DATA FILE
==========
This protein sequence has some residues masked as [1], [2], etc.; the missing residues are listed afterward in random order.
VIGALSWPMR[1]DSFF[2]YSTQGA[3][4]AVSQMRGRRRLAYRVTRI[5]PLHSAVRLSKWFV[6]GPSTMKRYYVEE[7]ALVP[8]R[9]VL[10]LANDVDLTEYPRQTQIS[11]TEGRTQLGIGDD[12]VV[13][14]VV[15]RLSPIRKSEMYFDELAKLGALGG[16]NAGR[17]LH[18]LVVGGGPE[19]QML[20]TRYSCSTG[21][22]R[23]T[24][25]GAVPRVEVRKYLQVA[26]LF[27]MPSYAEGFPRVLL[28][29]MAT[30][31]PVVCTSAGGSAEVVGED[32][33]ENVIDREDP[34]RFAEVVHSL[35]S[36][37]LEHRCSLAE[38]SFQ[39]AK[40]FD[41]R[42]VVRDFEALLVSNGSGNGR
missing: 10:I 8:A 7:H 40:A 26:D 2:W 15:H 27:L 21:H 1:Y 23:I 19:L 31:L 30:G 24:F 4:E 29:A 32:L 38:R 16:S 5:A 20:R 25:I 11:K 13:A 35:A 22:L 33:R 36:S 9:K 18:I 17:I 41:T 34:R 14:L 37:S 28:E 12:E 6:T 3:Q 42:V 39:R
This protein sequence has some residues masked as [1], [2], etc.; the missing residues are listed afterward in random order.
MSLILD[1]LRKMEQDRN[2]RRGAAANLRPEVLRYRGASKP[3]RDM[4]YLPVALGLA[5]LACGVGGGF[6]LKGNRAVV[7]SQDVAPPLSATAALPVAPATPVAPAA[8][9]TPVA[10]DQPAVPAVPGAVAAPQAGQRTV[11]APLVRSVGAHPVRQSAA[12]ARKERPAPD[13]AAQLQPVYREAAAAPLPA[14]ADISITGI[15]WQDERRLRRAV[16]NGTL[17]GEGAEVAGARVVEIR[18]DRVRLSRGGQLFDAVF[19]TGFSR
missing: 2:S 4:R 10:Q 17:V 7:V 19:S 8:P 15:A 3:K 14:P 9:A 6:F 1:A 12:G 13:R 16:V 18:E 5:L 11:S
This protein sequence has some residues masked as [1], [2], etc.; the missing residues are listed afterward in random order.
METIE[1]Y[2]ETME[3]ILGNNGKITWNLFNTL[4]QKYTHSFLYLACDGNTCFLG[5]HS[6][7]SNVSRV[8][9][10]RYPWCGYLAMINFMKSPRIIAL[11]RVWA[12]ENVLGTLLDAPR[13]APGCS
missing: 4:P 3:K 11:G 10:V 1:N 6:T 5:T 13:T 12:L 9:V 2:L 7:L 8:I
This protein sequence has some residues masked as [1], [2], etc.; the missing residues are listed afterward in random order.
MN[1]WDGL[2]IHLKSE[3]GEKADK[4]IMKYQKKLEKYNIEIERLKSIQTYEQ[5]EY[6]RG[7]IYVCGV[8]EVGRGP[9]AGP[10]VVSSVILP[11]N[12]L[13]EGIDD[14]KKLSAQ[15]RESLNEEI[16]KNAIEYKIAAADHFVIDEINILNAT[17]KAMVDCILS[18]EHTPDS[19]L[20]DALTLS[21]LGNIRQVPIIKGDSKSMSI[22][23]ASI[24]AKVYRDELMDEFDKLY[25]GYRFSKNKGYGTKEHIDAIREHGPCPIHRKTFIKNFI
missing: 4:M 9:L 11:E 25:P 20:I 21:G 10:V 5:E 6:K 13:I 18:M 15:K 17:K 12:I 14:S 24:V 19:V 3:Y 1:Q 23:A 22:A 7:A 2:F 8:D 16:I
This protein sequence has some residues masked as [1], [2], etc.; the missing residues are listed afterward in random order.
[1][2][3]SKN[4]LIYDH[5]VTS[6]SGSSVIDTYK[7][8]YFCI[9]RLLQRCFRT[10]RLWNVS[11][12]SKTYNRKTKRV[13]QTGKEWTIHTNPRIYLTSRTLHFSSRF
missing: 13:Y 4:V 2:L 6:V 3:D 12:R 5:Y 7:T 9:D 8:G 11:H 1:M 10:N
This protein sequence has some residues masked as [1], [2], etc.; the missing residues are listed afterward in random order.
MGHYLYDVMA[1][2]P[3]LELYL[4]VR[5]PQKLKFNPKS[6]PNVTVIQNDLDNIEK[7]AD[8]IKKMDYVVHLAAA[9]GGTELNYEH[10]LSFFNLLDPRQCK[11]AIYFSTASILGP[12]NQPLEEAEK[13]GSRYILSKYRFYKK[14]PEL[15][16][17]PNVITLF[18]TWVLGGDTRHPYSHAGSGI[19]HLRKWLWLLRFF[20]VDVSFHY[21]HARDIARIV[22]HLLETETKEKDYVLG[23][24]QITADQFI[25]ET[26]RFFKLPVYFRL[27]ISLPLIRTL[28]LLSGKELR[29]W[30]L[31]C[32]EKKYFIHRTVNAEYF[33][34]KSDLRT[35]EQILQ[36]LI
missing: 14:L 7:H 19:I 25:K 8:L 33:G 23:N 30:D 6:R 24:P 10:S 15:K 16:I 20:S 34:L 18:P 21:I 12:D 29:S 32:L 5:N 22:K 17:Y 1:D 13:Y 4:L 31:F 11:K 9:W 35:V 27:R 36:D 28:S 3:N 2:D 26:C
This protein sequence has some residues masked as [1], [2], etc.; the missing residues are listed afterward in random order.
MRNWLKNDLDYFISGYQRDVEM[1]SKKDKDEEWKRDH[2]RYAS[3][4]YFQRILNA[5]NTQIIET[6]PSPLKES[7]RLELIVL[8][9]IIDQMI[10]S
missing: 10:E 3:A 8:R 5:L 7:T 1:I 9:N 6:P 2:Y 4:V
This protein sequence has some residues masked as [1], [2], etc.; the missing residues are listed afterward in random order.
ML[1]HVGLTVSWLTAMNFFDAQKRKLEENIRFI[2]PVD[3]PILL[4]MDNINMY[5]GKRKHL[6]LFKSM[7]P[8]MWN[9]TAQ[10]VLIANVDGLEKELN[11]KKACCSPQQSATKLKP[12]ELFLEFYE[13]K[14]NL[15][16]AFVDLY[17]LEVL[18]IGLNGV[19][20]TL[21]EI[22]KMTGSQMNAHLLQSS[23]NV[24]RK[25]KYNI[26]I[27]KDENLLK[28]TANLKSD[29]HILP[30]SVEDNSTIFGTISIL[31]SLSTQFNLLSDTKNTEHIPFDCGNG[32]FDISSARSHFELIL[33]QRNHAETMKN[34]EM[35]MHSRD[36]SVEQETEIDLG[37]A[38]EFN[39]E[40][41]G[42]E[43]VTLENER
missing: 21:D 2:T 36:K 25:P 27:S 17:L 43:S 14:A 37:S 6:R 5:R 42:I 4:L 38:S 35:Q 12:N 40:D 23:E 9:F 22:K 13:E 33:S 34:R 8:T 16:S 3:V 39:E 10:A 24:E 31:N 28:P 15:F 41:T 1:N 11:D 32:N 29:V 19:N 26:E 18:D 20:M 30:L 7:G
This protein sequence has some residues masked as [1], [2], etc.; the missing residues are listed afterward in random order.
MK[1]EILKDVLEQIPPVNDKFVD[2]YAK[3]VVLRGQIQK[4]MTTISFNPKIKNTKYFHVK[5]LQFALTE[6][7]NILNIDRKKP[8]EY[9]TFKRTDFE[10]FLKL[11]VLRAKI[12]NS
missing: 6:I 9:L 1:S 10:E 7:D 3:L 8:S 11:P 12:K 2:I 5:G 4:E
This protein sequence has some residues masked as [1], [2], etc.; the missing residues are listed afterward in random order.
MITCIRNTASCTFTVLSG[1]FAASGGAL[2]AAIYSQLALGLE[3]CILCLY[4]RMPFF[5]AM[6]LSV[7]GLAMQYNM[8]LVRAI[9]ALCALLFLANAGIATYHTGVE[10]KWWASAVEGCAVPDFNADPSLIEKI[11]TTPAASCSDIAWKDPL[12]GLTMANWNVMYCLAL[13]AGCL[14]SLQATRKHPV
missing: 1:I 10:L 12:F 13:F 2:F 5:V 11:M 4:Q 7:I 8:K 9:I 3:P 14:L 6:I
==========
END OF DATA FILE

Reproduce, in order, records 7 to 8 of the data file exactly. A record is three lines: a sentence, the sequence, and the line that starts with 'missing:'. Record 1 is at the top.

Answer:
This protein sequence has some residues masked as [1], [2], etc.; the missing residues are listed afterward in random order.
MRNWLKNDLDYFISGYQRDVEM[1]SKKDKDEEWKRDH[2]RYAS[3][4]YFQRILNA[5]NTQIIET[6]PSPLKES[7]RLELIVL[8][9]IIDQMI[10]S
missing: 10:E 3:A 8:R 5:L 7:T 1:I 9:N 6:P 2:Y 4:V
This protein sequence has some residues masked as [1], [2], etc.; the missing residues are listed afterward in random order.
ML[1]HVGLTVSWLTAMNFFDAQKRKLEENIRFI[2]PVD[3]PILL[4]MDNINMY[5]GKRKHL[6]LFKSM[7]P[8]MWN[9]TAQ[10]VLIANVDGLEKELN[11]KKACCSPQQSATKLKP[12]ELFLEFYE[13]K[14]NL[15][16]AFVDLY[17]LEVL[18]IGLNGV[19][20]TL[21]EI[22]KMTGSQMNAHLLQSS[23]NV[24]RK[25]KYNI[26]I[27]KDENLLK[28]TANLKSD[29]HILP[30]SVEDNSTIFGTISIL[31]SLSTQFNLLSDTKNTEHIPFDCGNG[32]FDISSARSHFELIL[33]QRNHAETMKN[34]EM[35]MHSRD[36]SVEQETEIDLG[37]A[38]EFN[39]E[40][41]G[42]E[43]VTLENER
missing: 21:D 2:T 36:K 25:P 27:S 17:L 43:S 14:A 37:S 6:R 5:R 42:I 4:L 38:S 35:Q 12:N 40:D 23:E 9:F 22:K 13:E 33:S 34:R 8:T 16:S 3:V 39:E 10:A 24:E 31:N 28:P 15:F 41:T 1:N 11:D 32:N 29:V 19:N 26:E 18:D 20:M 30:L 7:G